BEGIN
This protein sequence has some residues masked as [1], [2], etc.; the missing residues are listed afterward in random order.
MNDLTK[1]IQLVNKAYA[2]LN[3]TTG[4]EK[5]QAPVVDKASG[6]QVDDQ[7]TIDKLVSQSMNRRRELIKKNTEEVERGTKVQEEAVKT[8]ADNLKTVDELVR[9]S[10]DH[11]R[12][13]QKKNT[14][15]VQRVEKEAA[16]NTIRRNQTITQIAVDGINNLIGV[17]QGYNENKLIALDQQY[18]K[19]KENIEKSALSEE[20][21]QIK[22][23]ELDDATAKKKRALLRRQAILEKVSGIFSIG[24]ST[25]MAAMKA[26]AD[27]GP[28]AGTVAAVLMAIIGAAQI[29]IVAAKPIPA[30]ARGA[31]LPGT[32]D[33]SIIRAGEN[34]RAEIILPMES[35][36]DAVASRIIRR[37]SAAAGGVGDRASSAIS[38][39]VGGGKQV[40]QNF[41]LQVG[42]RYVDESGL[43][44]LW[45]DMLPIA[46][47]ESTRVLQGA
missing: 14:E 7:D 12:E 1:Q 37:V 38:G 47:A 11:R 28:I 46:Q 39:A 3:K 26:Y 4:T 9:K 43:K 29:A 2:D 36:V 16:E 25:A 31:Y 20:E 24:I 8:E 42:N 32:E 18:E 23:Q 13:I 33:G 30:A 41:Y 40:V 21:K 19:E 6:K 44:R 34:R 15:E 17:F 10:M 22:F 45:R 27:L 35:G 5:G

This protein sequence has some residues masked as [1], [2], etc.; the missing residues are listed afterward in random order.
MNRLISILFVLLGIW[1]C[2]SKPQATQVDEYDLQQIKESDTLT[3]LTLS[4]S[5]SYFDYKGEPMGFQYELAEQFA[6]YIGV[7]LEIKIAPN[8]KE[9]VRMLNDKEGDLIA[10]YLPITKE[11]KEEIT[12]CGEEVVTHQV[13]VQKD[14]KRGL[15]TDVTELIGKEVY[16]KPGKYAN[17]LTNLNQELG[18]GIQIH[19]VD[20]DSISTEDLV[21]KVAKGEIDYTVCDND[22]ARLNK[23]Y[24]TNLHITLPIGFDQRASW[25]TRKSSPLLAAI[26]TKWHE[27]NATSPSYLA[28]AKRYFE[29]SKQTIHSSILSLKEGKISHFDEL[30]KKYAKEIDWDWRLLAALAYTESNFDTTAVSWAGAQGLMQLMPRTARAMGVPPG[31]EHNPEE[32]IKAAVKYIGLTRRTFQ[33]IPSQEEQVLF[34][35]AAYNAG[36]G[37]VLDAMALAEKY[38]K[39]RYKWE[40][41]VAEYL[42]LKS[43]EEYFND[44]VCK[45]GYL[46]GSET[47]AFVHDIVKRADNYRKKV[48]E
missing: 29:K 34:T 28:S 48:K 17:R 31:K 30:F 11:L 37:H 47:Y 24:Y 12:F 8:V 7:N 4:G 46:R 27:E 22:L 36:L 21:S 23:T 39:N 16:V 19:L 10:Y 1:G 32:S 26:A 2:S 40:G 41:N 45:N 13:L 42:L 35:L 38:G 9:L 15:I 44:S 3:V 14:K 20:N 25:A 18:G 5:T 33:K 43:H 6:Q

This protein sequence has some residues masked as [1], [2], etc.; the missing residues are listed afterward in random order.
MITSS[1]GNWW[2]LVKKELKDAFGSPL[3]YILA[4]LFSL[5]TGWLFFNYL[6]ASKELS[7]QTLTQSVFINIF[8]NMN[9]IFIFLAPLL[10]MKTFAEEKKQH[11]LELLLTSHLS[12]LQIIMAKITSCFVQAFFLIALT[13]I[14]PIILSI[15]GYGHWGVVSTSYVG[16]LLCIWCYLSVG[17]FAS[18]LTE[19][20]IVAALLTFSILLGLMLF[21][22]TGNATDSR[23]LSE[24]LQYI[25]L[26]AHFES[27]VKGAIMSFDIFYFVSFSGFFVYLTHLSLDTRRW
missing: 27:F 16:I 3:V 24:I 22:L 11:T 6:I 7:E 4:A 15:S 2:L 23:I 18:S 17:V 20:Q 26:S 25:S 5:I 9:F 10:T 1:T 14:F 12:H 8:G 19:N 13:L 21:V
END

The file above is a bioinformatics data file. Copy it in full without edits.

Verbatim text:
This protein sequence has some residues masked as [1], [2], etc.; the missing residues are listed afterward in random order.
MNDLTK[1]IQLVNKAYA[2]LN[3]TTG[4]EK[5]QAPVVDKASG[6]QVDDQ[7]TIDKLVSQSMNRRRELIKKNTEEVERGTKVQEEAVKT[8]ADNLKTVDELVR[9]S[10]DH[11]R[12][13]QKKNT[14][15]VQRVEKEAA[16]NTIRRNQTITQIAVDGINNLIGV[17]QGYNENKLIALDQQY[18]K[19]KENIEKSALSEE[20][21]QIK[22][23]ELDDATAKKKRALLRRQAILEKVSGIFSIG[24]ST[25]MAAMKA[26]AD[27]GP[28]AGTVAAVLMAIIGAAQI[29]IVAAKPIPA[30]ARGA[31]LPGT[32]D[33]SIIRAGEN[34]RAEIILPMES[35][36]DAVASRIIRR[37]SAAAGGVGDRASSAIS[38][39]VGGGKQV[40]QNF[41]LQVG[42]RYVDESGL[43][44]LW[45]DMLPIA[46][47]ESTRVLQGA
missing: 14:E 7:D 12:E 1:Q 37:V 38:G 47:A 11:R 28:I 46:Q 39:A 3:K 26:Y 4:T 9:K 43:K 29:A 2:D 36:V 16:E 25:A 31:Y 20:E 24:I 8:E 42:N 32:E 18:E 23:Q 13:I 33:G 30:A 41:Y 40:V 21:K 19:E 6:K 44:R 34:R 15:E 17:F 10:M 22:F 45:R 27:L 35:G 5:G

This protein sequence has some residues masked as [1], [2], etc.; the missing residues are listed afterward in random order.
MNRLISILFVLLGIW[1]C[2]SKPQATQVDEYDLQQIKESDTLT[3]LTLS[4]S[5]SYFDYKGEPMGFQYELAEQFA[6]YIGV[7]LEIKIAPN[8]KE[9]VRMLNDKEGDLIA[10]YLPITKE[11]KEEIT[12]CGEEVVTHQV[13]VQKD[14]KRGL[15]TDVTELIGKEVY[16]KPGKYAN[17]LTNLNQELG[18]GIQIH[19]VD[20]DSISTEDLV[21]KVAKGEIDYTVCDND[22]ARLNK[23]Y[24]TNLHITLPIGFDQRASW[25]TRKSSPLLAAI[26]TKWHE[27]NATSPSYLA[28]AKRYFE[29]SKQTIHSSILSLKEGKISHFDEL[30]KKYAKEIDWDWRLLAALAYTESNFDTTAVSWAGAQGLMQLMPRTARAMGVPPG[31]EHNPEE[32]IKAAVKYIGLTRRTFQ[33]IPSQEEQVLF[34][35]AAYNAG[36]G[37]VLDAMALAEKY[38]K[39]RYKWE[40][41]VAEYL[42]LKS[43]EEYFND[44]VCK[45]GYL[46]GSET[47]AFVHDIVKRADNYRKKV[48]E
missing: 29:K 34:T 28:S 48:K 17:R 31:K 30:F 11:L 37:H 47:Y 24:Y 12:F 8:V 7:N 4:G 46:R 27:E 22:L 36:L 21:S 23:T 39:N 16:V 19:L 10:Y 1:G 32:S 26:A 2:S 40:G 41:N 45:N 13:L 42:L 35:L 38:G 9:L 15:I 44:S 3:V 14:K 20:N 25:A 18:G 5:T 33:K 43:H 6:Q

This protein sequence has some residues masked as [1], [2], etc.; the missing residues are listed afterward in random order.
MITSS[1]GNWW[2]LVKKELKDAFGSPL[3]YILA[4]LFSL[5]TGWLFFNYL[6]ASKELS[7]QTLTQSVFINIF[8]NMN[9]IFIFLAPLL[10]MKTFAEEKKQH[11]LELLLTSHLS[12]LQIIMAKITSCFVQAFFLIALT[13]I[14]PIILSI[15]GYGHWGVVSTSYVG[16]LLCIWCYLSVG[17]FAS[18]LTE[19][20]IVAALLTFSILLGLMLF[21][22]TGNATDSR[23]LSE[24]LQYI[25]L[26]AHFES[27]VKGAIMSFDIFYFVSFSGFFVYLTHLSLDTRRW
missing: 27:F 16:I 3:V 24:I 22:L 11:T 6:I 7:E 4:A 15:S 2:L 23:I 18:S 17:V 20:Q 26:S 25:S 5:I 9:F 10:T 1:T 14:F 12:H 8:G 19:N 13:L 21:V